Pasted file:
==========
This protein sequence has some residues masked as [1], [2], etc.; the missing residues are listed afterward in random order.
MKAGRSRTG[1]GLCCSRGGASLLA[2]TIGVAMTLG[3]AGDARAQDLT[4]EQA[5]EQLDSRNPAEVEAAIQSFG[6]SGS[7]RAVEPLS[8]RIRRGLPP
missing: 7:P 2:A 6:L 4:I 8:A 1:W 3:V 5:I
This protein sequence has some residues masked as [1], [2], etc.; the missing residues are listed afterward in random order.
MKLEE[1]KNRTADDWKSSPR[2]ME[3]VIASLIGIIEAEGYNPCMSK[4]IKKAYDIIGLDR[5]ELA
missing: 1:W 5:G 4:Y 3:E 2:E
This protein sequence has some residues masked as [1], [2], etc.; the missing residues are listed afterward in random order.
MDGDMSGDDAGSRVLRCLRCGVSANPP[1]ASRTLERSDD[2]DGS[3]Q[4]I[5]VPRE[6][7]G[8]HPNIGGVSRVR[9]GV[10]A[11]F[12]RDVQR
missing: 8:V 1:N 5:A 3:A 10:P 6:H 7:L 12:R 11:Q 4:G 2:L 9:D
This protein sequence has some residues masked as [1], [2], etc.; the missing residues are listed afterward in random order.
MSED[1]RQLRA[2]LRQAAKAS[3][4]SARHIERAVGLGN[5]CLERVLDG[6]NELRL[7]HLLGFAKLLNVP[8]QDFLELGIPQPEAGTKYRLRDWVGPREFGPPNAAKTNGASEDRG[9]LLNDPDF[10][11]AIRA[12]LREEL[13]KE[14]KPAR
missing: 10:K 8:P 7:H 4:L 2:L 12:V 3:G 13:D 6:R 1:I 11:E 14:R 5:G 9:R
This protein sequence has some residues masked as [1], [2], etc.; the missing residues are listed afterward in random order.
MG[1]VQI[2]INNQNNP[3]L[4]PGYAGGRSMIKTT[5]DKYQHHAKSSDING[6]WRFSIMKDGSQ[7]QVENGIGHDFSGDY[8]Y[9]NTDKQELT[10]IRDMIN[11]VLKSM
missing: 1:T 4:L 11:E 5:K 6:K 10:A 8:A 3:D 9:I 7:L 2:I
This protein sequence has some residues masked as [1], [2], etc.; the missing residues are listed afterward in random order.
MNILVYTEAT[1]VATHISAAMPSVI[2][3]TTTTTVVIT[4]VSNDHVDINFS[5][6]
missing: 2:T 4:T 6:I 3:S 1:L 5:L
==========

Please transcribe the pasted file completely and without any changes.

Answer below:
This protein sequence has some residues masked as [1], [2], etc.; the missing residues are listed afterward in random order.
MKAGRSRTG[1]GLCCSRGGASLLA[2]TIGVAMTLG[3]AGDARAQDLT[4]EQA[5]EQLDSRNPAEVEAAIQSFG[6]SGS[7]RAVEPLS[8]RIRRGLPP
missing: 7:P 2:A 6:L 4:I 8:A 1:W 3:V 5:I
This protein sequence has some residues masked as [1], [2], etc.; the missing residues are listed afterward in random order.
MKLEE[1]KNRTADDWKSSPR[2]ME[3]VIASLIGIIEAEGYNPCMSK[4]IKKAYDIIGLDR[5]ELA
missing: 1:W 5:G 4:Y 3:E 2:E
This protein sequence has some residues masked as [1], [2], etc.; the missing residues are listed afterward in random order.
MDGDMSGDDAGSRVLRCLRCGVSANPP[1]ASRTLERSDD[2]DGS[3]Q[4]I[5]VPRE[6][7]G[8]HPNIGGVSRVR[9]GV[10]A[11]F[12]RDVQR
missing: 8:V 1:N 5:A 3:A 10:P 6:H 7:L 12:R 11:Q 4:G 2:L 9:D
This protein sequence has some residues masked as [1], [2], etc.; the missing residues are listed afterward in random order.
MSED[1]RQLRA[2]LRQAAKAS[3][4]SARHIERAVGLGN[5]CLERVLDG[6]NELRL[7]HLLGFAKLLNVP[8]QDFLELGIPQPEAGTKYRLRDWVGPREFGPPNAAKTNGASEDRG[9]LLNDPDF[10][11]AIRA[12]LREEL[13]KE[14]KPAR
missing: 10:K 8:P 7:H 4:L 2:L 12:V 3:G 13:D 6:R 1:I 11:E 14:R 5:G 9:R
This protein sequence has some residues masked as [1], [2], etc.; the missing residues are listed afterward in random order.
MG[1]VQI[2]INNQNNP[3]L[4]PGYAGGRSMIKTT[5]DKYQHHAKSSDING[6]WRFSIMKDGSQ[7]QVENGIGHDFSGDY[8]Y[9]NTDKQELT[10]IRDMIN[11]VLKSM
missing: 1:T 4:L 11:E 5:K 6:K 10:A 8:A 3:D 9:I 7:L 2:I
This protein sequence has some residues masked as [1], [2], etc.; the missing residues are listed afterward in random order.
MNILVYTEAT[1]VATHISAAMPSVI[2][3]TTTTTVVIT[4]VSNDHVDINFS[5][6]
missing: 2:T 4:T 6:I 3:S 1:L 5:L